Today marks the 25th anniversary of the Dec. 9, 1998, United Nations Declaration on Human Rights Defenders, which has helped the public understand who human rights defenders (HRDs) are and what they do.

By mandate first established in 2000, the U.N. established a Special Rapporteur to report on the situation of HRDs, and more than 60 countries now have laws, policies, or protection mechanisms to protect HRDs.

After the EU in 2004 produced guidelines for how its missions abroad engage with HRDs, Human Rights First (which I lead) urged the United States to create its own version. It did in 2013, and reissued it in 2021. Other countries provide similar advice for their embassies and consulates, outlining ways for them to help HRDs, such as by observing their trials, inviting them to events, and providing greater protection through a visible association with the relevant embassy.

Some countries, including the United States, sometimes sanction those who target HRDs with financial penalties and visa bans. Mechanisms like these are important, but they can be slow and used selectively. Being an HRD remains enormously dangerous.

Perpetrators often feel so protected from legal accountability that they openly threaten and attack HRDs. In 2022, more than 400 defenders were killed for their human rights work. This year the number killed is likely to be higher.

The international community needs to do more to protect HRDs.

In our work with HRDs, they often recommend public exposure of those who target them as one step that can be taken for their protection. Some HRDs try to socially sanction perpetrators, publicly naming them as part of campaigns to shame and deter perpetrators. This is sometimes done in tandem with a legal approach, sometimes not.

For example, more than a dozen HRDs working for Karapatan – an alliance of HRDs in the Philippines that provides advocacy, legal advice, welfare, and other social services – have been murdered in recent years.

Last year, Karapatan and other activists filed a series of high-profile legal cases against government official Lorraine Badoy for vilifying and threatening them. As a result, Badoy received an embarrassing public reprimand by the Philippines’ Ombudsman office.

Social sanctions were a key part of the campaign, says Karapatan’s Secretary General Tinay Palabay. These efforts “look at putting the public and the court on notice about these threats.” They “raise the activists’ public profiles, and therefore provide some protection for them,” she said. “While the public threats have not necessarily stopped, they have significantly declined after the public exposures and court cases.”

Professor Richard Wilson, founding director of the University of Connecticut’s Human Rights Institute, agrees: “Going public empowers [HRDs] to name their persecutors and that gives them a sense of agency and brings them out of a position of weakness, passivity, and feeling like a victim.”

While many perpetrators of attacks on HRDs enjoy de facto legal impunity, they have been shown to be vulnerable to social consequences for their actions.

In 2020, Carrie Lam was Chief Executive of the Hong Kong government, a position created after Britain’s 1997 handover to China, and which now serves largely as a puppet for Beijing. Lam had targeted HRDs after a series of anti-government protests.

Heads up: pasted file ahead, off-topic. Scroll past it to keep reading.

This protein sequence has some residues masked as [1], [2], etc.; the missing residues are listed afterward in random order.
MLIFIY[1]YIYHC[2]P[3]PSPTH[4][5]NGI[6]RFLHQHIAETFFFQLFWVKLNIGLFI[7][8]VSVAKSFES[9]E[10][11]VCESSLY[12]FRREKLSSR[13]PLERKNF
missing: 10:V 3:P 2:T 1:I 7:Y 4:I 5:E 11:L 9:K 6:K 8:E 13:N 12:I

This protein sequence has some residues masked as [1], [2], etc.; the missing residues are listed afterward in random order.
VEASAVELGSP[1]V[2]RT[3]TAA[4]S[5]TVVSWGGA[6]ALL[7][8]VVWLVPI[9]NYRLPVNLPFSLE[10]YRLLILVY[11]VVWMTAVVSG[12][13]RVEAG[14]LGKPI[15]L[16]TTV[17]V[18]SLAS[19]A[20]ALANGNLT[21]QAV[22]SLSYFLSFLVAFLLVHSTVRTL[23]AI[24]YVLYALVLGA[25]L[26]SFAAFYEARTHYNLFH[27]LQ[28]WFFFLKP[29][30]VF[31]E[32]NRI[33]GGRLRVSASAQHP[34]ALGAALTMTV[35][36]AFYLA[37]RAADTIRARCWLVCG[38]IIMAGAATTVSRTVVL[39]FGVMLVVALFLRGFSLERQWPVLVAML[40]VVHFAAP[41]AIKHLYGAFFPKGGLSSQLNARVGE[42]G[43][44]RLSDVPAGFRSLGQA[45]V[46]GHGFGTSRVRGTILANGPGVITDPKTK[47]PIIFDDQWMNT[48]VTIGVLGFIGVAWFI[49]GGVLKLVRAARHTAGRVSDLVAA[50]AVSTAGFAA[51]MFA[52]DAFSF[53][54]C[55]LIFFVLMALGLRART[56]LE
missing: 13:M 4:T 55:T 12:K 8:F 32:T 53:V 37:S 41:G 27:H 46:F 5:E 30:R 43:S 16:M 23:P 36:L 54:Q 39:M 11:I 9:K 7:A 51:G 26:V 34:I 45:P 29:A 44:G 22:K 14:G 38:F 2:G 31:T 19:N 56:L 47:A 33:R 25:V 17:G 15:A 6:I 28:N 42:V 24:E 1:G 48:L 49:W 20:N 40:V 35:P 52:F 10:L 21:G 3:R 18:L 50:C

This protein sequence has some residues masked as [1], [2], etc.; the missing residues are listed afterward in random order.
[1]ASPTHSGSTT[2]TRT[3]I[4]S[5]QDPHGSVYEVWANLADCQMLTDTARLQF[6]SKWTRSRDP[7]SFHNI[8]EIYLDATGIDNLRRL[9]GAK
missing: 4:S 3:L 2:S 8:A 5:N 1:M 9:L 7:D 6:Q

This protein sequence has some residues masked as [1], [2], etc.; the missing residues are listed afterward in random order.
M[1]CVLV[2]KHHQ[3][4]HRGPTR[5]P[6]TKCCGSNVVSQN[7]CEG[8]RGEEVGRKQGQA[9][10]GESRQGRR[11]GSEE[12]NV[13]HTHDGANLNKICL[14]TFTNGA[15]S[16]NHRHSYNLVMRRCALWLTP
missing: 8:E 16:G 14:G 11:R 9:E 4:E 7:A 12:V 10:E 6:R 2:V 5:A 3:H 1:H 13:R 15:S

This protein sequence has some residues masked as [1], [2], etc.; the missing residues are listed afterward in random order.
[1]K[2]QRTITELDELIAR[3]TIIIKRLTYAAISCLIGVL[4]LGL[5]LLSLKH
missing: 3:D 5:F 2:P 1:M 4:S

She had an honorary fellowship position at Wolfson College of Cambridge University in England. A campaign by activists led Wolfson’s governing body to report it “raised concerns with Mrs. Carrie Lam about her commitment to the protection of human rights and the freedom of expression in Hong Kong following recent events there.”

When the college warned Lam that they were about to reconsider the fellowship, Lam resigned from it, disgraced in academic and social circles that had been important to her image as a reformer. The development was widely cheered by local HRDs.

HRDs from Bahrain, Colombia, Egypt, and elsewhere have publicly exposed government officials to embarrass and socially sanction those targeting them. Undeterred by physical attacks against affiliated HRDs, Ukraine’s Kharkiv Anti-Corruption Centre includes in its vision statement the targeting of corrupt officials with “punishment – reputational, criminal, [and] material.”

It is on a reputational level that perpetrators can be most vulnerable.

President Joe Biden understands the power of ostracism, and had promised to make Saudi Arabia “a pariah” for its 2018 murder of dissident Jamal Khashoggi. When Biden instead fist-bumped Saudi Crown Prince Mohammed bin Salman last year, it signaled his social rehabilitation and return to polite international society.

We are working with HRDs to create a more international approach of social accountability. We will share research on the social circles in which their attackers move, or that they want to join. We will be compiling lists of who has received awards from where, engaging with institutions about publicly rescinding awards, and otherwise publicly causing embarrassment to perpetrators.

This is largely new territory for human rights NGOs, and we will work closely with HRDs in assessing any additional risks produced by socially targeting their attackers.

Twenty-five years after the HRD declaration, the usual methods of protection and accountability aren’t working well enough, and we need new responses to ensure the safety of all HRDs.

IMAGE: People with raised fists at a demonstration (via Getty Images)